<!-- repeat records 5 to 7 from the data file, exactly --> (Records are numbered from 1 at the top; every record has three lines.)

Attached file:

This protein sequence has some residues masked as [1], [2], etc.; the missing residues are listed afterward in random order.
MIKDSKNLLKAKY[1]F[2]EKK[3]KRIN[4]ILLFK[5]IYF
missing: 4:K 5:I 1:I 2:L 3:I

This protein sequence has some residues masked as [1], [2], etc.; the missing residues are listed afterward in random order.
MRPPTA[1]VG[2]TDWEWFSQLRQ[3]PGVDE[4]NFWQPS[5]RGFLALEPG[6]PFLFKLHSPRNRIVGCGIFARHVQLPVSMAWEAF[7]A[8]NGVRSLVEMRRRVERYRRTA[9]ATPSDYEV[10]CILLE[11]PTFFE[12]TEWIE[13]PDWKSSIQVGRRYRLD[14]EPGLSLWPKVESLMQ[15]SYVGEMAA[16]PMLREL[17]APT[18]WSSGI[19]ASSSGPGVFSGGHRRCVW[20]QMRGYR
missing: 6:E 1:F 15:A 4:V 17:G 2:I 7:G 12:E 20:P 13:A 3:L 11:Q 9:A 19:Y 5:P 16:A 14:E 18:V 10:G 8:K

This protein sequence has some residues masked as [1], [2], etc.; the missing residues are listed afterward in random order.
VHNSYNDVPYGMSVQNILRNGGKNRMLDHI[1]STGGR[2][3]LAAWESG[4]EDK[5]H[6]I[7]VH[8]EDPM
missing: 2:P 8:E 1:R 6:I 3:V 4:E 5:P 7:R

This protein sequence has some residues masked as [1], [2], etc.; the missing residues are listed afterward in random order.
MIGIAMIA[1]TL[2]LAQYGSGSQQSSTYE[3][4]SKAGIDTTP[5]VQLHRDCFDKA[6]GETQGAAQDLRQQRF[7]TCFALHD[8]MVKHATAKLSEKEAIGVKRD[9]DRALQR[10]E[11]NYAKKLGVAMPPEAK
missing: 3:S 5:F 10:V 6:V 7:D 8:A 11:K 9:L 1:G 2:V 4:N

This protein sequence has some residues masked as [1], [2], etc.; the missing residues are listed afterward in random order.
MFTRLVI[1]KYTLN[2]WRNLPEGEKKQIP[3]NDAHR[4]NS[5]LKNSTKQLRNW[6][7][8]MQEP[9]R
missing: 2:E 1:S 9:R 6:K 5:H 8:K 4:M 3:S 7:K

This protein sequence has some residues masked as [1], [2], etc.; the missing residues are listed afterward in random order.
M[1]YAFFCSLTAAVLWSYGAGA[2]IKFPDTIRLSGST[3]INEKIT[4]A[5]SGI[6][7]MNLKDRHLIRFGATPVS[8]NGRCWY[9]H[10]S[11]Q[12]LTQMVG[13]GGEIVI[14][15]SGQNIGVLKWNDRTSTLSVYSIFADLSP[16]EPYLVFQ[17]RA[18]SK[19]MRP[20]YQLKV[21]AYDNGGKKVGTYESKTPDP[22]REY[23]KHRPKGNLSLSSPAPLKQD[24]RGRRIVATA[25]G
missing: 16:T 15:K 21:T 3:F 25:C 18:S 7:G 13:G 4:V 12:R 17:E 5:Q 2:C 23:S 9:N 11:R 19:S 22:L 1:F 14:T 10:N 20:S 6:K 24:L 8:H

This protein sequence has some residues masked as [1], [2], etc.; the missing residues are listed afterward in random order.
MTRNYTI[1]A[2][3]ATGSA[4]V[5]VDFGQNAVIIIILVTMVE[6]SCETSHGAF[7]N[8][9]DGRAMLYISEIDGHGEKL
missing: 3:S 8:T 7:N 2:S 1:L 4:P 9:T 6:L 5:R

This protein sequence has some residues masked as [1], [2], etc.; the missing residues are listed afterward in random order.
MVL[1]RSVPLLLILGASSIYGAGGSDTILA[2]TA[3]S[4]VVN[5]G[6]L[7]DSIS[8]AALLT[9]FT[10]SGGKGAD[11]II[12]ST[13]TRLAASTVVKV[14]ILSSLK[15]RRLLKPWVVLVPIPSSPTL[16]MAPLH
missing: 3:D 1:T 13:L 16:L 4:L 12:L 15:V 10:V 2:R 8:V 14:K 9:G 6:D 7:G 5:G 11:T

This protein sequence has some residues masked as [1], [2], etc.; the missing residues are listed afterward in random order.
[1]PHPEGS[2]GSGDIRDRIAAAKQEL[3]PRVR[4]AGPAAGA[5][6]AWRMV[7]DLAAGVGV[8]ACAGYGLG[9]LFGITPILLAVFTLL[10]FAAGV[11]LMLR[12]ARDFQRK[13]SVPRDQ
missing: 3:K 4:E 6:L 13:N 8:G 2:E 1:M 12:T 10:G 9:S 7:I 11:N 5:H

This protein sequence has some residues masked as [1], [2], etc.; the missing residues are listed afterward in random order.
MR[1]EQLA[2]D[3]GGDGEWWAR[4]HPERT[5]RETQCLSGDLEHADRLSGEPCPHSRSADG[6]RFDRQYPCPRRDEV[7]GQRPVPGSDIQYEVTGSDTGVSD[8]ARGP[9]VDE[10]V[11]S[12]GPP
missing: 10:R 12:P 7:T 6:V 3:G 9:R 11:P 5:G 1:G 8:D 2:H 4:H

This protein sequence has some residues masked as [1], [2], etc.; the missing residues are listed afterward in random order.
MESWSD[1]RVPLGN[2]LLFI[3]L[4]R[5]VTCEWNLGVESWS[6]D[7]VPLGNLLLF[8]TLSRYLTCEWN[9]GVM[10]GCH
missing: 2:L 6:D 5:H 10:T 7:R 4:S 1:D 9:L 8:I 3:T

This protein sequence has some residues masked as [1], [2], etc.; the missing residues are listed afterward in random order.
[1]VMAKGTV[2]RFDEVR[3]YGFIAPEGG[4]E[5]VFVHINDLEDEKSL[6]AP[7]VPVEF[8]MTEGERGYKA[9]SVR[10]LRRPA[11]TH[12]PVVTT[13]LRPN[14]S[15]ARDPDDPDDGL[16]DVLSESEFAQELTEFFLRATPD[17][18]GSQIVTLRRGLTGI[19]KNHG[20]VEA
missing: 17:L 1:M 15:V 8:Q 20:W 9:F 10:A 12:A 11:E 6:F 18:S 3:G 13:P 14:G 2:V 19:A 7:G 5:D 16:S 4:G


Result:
This protein sequence has some residues masked as [1], [2], etc.; the missing residues are listed afterward in random order.
MFTRLVI[1]KYTLN[2]WRNLPEGEKKQIP[3]NDAHR[4]NS[5]LKNSTKQLRNW[6][7][8]MQEP[9]R
missing: 2:E 1:S 9:R 6:K 5:H 8:K 4:M 3:S 7:K

This protein sequence has some residues masked as [1], [2], etc.; the missing residues are listed afterward in random order.
M[1]YAFFCSLTAAVLWSYGAGA[2]IKFPDTIRLSGST[3]INEKIT[4]A[5]SGI[6][7]MNLKDRHLIRFGATPVS[8]NGRCWY[9]H[10]S[11]Q[12]LTQMVG[13]GGEIVI[14][15]SGQNIGVLKWNDRTSTLSVYSIFADLSP[16]EPYLVFQ[17]RA[18]SK[19]MRP[20]YQLKV[21]AYDNGGKKVGTYESKTPDP[22]REY[23]KHRPKGNLSLSSPAPLKQD[24]RGRRIVATA[25]G
missing: 16:T 15:K 21:T 3:F 25:C 18:S 7:G 13:G 4:V 12:R 17:E 5:Q 2:C 23:S 9:N 11:R 19:S 22:L 1:F 14:T 10:N 20:S 6:K 24:L 8:H

This protein sequence has some residues masked as [1], [2], etc.; the missing residues are listed afterward in random order.
MTRNYTI[1]A[2][3]ATGSA[4]V[5]VDFGQNAVIIIILVTMVE[6]SCETSHGAF[7]N[8][9]DGRAMLYISEIDGHGEKL
missing: 3:S 8:T 7:N 2:S 1:L 4:P 9:T 6:L 5:R